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Famous Adagios

The Italian word Adagio had become by the time of Mozart a generic term for the central slow movement of an orchestral composition. A direction originally suggesting that the music should be played in a leisurely way or even according to the player's wishes, by the eighteenth century the word had come to mean 'slow', although there was argument as to whether adagio was in fact slower than largo or lento, or even grave, the traditional Baroque Adagio provided scope for improvised ornamentation, a practice that was occasionally exaggerated by instrumental soloists or singers.

The Venetian composer Tomaso Albinoni was born in Venice in 1671. The son of a well-to-do merchant, he devoted himself to music rather than to business. His most popular composition today is an Adagio that is not in fact his at all. The piece, an effective enough composition, is by the twentieth century musicologist Giazotto, an expert on the work of Albinoni, who allegedly based the Adagio on material by the composer to whom it has been popularly attributed. Among Albinoni's genuine compositions are two sets of oboe concertos. The second of these, issued as Opus 9, was published in 1722. The slow movement of the Concerto in D minor, Opus 9, No.2 is characteristic of the composer's vocal style of instrumental writing. Alessandro Marcello was a near contemporary of Albinoni, born in Venice in 1684, the son of a senator in Venice and therefore a member of a social class that allowed a purely dilettante interest in music and the arts. His best known composition, the Oboe Concerto in D minor, was published in a collection of concertos in 1717 or 1718 and was transcribed by Bach for harpsichord solo.

Johann Sebastian Bach was born at Eisenach in 1685 and after serving at the courts of Weimar and Cöthen spent the last 27 years of his life as Thomaskantor in Leipzig. He absorbed Italian influence in his study of music by Corelli and by Vivaldi, while his interest in Marcello is evident in his transcription of the latter's Oboe Concerto. His violin concertos were written during the period from 1717 to 1723 at the court of Prince Leopold of Anhalt- Cöthen and were later transcribed as concertos for one or more harpsichords with string orchestra. Three violin concertos survive in their original form, two of them for one solo violin. The Concerto in E major, like its companion in A minor, has a slow movement in which an elaborated melody, like an aria, unwinds over a repeated bass pattern.

The son of a composer and violinist, Wolfgang Amadeus Mozart was born in Salzburg in 1756. He travelled widely as a child on extended concert tours but later found the restrictions of service of the Archbishop of Salzburg, his father's and then his own employer, irksome. From 1781 until his death in 1791 he lived in Vienna in precarious independence, his initial success followed by periods of difficulty. His violin concertos were largely written for his own use as concert-master of the Salzburg court orchestra between 1773 and 1777, and served his colleagues and successors well enough. Once again the slow movements of these concertos, as in the Violin Concerto in G major, K.216, suggest an elaborated and finely spun vocal aria. It was during his earlier years in Vienna that Mozart found occasion to write his greatest piano concertos, designed for his own use in subscription concerts, a necessary and useful element in his income. The Piano Concerto in A major, K. 488, a work of particular delight, was completed on 2nd June 1786. Mozart's command of an inspired melodic line and of instrumental colour is evident in one of his last compositions, the Clarinet Concerto in A major, K. 622, written shortly before his death. The concerto exploits the range and contrasting registers of a newly developed instrument with an extended lower range, the so-called basset clarinet, the invention of one of the two court clarinettists, Anton Stadler, for whom the work was written. The clarinet expresses above all that element of poignancy that underlies so much of the music of Mozart.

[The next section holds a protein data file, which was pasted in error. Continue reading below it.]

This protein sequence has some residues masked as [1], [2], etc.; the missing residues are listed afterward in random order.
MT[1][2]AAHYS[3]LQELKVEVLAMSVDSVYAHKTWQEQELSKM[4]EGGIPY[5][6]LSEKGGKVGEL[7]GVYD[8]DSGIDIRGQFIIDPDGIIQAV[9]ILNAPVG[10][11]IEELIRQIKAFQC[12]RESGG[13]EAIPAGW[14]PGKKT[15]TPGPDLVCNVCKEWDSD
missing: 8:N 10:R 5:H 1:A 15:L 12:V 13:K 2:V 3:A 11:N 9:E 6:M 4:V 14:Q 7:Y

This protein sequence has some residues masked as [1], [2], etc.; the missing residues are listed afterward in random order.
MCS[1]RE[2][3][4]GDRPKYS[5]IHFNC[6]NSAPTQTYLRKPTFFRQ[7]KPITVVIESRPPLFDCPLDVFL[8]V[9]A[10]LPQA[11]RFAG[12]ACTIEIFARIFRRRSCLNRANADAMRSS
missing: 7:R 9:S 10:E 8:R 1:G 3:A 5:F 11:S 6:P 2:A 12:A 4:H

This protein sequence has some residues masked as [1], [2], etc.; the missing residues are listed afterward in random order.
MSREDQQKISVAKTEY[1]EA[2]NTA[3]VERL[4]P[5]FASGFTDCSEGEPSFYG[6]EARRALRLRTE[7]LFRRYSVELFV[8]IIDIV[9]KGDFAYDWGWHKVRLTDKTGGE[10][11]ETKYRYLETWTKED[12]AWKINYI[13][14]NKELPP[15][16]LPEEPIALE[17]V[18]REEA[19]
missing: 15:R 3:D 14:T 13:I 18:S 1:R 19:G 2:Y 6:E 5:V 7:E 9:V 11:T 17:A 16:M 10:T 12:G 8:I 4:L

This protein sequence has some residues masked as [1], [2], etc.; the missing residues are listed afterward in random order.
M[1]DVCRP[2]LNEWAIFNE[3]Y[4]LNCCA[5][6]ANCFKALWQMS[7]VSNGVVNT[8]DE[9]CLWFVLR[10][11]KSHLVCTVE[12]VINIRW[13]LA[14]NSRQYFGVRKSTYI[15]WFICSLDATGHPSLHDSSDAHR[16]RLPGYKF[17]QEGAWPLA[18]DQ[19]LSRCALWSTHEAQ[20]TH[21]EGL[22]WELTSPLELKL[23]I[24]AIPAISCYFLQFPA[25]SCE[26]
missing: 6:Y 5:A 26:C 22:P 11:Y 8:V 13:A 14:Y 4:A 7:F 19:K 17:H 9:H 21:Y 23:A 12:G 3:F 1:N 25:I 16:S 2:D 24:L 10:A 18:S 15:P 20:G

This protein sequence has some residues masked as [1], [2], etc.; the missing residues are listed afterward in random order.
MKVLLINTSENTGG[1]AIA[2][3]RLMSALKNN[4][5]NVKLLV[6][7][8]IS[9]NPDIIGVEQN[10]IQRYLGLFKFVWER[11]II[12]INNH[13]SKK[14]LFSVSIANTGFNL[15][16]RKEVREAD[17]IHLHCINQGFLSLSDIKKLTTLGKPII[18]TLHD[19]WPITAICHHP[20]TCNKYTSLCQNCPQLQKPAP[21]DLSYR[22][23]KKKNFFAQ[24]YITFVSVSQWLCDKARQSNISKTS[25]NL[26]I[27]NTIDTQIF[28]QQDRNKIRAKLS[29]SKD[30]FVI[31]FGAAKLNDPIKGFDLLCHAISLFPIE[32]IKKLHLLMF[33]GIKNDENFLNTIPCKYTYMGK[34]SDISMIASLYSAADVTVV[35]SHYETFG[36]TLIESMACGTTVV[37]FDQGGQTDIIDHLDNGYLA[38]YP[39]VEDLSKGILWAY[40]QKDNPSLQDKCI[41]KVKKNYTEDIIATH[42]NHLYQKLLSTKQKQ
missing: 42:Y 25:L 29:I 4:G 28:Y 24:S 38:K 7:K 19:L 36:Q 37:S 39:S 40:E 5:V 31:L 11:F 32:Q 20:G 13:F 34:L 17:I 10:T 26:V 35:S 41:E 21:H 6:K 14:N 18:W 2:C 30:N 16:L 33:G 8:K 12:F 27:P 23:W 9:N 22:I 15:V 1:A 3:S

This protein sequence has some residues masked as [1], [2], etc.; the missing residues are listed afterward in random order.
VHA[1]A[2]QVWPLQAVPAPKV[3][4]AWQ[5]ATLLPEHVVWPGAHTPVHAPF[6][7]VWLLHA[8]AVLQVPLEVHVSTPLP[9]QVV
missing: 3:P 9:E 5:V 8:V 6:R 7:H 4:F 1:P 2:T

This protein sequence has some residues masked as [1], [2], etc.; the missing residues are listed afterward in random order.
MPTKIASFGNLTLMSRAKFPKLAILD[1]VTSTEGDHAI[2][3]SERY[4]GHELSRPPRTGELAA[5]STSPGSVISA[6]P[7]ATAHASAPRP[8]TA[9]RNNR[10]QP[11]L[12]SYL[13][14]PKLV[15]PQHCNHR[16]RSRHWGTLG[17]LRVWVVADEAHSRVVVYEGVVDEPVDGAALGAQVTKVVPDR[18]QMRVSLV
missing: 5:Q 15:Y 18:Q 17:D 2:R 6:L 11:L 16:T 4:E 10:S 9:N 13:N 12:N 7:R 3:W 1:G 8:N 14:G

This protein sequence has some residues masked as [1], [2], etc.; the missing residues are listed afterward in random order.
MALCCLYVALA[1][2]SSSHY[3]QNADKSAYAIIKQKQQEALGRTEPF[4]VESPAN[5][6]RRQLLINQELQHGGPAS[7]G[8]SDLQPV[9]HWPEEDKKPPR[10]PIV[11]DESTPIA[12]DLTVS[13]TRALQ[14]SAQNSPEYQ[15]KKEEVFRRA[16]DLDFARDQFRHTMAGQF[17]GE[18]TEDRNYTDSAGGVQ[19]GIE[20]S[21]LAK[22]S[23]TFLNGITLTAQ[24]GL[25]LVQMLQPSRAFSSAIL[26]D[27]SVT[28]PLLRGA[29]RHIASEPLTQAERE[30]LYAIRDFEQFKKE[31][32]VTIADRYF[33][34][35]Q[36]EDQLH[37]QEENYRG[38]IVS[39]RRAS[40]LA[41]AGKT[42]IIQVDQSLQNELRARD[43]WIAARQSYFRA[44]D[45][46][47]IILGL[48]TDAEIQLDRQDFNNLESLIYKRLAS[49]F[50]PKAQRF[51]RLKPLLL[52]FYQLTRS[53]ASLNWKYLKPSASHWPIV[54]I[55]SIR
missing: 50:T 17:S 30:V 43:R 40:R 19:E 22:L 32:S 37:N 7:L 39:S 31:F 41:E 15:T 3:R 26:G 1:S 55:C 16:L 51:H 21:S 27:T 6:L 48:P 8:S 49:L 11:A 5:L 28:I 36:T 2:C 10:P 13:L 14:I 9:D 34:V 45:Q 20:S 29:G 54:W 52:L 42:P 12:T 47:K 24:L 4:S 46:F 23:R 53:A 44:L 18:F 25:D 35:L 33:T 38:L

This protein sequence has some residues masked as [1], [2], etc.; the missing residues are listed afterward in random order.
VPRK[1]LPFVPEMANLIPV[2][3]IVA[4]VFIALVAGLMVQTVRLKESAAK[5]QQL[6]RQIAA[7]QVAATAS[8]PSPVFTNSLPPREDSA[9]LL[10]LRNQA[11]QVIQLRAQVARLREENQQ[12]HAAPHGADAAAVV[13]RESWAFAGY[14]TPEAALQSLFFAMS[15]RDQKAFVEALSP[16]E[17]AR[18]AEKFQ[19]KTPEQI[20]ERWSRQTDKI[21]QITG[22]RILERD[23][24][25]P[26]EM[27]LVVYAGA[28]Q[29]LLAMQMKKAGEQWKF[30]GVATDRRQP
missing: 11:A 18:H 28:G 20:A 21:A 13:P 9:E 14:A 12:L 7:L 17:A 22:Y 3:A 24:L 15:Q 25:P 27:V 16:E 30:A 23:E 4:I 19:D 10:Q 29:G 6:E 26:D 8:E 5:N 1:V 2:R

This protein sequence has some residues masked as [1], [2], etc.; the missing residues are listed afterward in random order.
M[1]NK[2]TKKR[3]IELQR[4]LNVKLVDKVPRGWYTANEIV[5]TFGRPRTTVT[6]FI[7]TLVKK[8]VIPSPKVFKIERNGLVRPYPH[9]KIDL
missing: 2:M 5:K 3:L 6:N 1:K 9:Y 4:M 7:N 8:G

Among the most popular violin concertos of the later nineteenth century in the Violin Concerto in G minor by the German composer Max Bruch, remembered above all for this work. The slow movement of the concerto is in a mood of intense tranquillity, after the opening Prelude, to be followed by a particularly energetic finale.

The guitar, which enjoyed some popularity in the early nineteenth century, was later to attract even wider audiences, particularly after the modifications to the instrument inspired by the guitarist Andrés Segovia. Its association with Spain is continued above all in the very popular Concierto de Aranjuez by the blind Spanish composer Rodrigo, who couples idiomatic writing for the solo instrument with colourful and subtle orchestration that never overwhelms the soloist.

The present collection ends with the famous Adagio of Samuel Barber. Written in 1936 while the composer was in Rome after winning the Pulitzer Travelling Scholarship and the American Prix de Rome, it originally formed part of a string quartet. It was arranged for string orchestra by the composer and performed by the NBC Symphony Orchestra under Toscanini in New York in 1938. Its popularity, spread still further through a recording by Toscanini, was thereby assured and has continued to move audiences through its strong appeal to the feelings.

Disc: 1
Adagio for Strings
1 Adagio In G Minor
2 Adagio from Violin Concerto in E major, BWV 1042
3 Adagio from Oboe Concerto in D minor, Op. 9, No. 2
4 Adagio from Violin Concerto No. 3 in G major, K. 2
5 Adagio from Oboe Concerto in D minor
6 Adagio
7 Adagio
8 Adagio
9 Adagio
10 Adagio for Strings
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